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Skinner's theory

Skinner developed his theory through experimental work undertaken with rats. His approach was typical of the type of 'scientific' psychology experiments which were used to explain learning in the thirties and forties.

Skinner's ideas only had a brief currency in U.K. schools since they tend to result in an inactive, cognitively-limiting kind of mathematics if pursued to the excess of routine and repetition. His ideas tend to emphasise the learning procedures and outcomes of tasks as being all-important at the expense, potentially, of understanding.

However, it is worth noting that a theory of learning does not necessarily 'translate into' a theory of iteaching and in Skinner's defence it should be pointed out that:

'B.F Skinner, has stated categorically that the findings of the behaviourists cannot be used in a conventional classroom to aid learning.' (Sotto, 1994, p. 31)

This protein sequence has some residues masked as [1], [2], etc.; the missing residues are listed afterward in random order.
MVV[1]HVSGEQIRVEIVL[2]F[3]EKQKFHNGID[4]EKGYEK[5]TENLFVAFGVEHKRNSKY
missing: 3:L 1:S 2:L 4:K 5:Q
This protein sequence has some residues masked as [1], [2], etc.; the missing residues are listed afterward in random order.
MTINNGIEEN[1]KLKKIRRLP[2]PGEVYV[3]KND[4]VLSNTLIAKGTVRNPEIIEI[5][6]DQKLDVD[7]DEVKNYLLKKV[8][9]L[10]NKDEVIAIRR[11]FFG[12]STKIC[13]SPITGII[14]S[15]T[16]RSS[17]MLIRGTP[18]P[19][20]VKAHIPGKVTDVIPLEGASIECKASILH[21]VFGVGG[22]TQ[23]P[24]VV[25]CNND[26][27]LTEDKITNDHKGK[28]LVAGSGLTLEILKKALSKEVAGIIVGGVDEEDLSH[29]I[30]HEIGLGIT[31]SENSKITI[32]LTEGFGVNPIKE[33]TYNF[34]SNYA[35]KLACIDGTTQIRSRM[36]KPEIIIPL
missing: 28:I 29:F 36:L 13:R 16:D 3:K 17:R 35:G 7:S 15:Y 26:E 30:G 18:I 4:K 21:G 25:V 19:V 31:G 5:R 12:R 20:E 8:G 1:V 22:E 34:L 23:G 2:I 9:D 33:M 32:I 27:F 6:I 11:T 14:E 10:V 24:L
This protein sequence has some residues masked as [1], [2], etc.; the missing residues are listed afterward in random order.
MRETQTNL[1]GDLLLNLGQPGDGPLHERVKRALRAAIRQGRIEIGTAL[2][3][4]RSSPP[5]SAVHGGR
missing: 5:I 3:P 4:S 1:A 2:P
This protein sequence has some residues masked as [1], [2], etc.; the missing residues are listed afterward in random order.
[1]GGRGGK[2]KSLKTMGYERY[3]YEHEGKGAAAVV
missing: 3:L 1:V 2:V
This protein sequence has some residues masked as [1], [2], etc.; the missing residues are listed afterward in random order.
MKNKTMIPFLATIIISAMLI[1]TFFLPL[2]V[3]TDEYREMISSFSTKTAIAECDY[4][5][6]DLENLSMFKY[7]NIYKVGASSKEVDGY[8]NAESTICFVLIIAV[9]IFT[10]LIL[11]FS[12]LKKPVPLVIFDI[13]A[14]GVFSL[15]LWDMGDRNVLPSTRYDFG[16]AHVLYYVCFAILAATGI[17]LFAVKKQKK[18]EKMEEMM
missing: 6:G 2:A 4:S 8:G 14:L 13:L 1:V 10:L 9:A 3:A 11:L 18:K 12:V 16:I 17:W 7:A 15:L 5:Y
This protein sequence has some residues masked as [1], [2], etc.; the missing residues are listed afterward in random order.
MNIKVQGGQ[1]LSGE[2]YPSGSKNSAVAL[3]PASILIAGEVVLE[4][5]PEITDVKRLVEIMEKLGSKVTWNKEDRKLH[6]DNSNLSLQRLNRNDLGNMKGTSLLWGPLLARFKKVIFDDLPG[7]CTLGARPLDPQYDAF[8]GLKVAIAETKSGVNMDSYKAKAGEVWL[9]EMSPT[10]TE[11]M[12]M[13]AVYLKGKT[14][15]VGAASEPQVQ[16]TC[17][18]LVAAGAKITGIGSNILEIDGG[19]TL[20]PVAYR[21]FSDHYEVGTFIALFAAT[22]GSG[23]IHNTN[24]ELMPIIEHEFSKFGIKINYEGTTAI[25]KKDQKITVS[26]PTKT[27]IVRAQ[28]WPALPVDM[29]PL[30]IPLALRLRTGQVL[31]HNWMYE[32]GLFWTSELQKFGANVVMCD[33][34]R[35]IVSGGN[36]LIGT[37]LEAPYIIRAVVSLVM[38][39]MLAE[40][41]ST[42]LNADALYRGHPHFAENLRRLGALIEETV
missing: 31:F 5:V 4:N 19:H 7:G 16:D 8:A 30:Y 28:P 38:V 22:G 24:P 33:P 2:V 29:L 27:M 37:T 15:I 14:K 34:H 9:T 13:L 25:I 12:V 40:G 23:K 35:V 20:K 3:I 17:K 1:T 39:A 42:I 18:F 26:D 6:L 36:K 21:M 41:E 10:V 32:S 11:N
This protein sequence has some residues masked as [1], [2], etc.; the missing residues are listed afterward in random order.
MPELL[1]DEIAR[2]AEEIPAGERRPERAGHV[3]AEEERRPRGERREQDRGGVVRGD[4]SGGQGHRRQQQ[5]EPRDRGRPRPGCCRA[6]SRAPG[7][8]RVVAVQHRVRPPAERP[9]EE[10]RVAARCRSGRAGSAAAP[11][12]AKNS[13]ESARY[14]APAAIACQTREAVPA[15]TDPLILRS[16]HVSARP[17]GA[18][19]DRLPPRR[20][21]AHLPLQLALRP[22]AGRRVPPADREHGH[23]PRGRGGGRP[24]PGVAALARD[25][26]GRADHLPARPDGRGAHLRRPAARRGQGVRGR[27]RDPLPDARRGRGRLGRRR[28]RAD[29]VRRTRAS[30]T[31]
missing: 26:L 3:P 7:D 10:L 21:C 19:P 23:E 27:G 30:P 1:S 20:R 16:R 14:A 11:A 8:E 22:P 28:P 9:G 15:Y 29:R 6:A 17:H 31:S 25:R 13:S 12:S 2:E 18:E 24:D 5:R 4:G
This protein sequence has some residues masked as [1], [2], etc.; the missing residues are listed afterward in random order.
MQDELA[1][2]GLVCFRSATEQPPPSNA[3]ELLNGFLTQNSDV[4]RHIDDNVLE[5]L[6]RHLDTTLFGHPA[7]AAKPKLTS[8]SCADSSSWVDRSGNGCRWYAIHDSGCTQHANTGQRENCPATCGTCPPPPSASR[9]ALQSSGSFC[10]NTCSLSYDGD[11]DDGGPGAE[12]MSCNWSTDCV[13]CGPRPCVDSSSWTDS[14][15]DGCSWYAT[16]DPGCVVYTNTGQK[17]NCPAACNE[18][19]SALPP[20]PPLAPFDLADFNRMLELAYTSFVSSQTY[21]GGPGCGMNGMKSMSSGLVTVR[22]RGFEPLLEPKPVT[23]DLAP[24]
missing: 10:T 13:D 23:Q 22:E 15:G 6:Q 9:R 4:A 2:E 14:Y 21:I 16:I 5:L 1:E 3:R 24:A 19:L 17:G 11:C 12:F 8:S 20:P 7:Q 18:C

The key ideas in Skinner's behaviourist theory which is based upon operant conditioning are:

  • Learning is accomplished through a series of small steps. These 'steps' are structured in a linear manner.
  • Individualised learning is the keynote of his theories.
  • Correct responses from a child should be rewarded immediately at every step so as to reinforce correct usage or improving successive approximations to correct usage. This approach was developed from stimulus-response observations in animal experiments. Skinner postulated that similar ideas applied to the human species as well.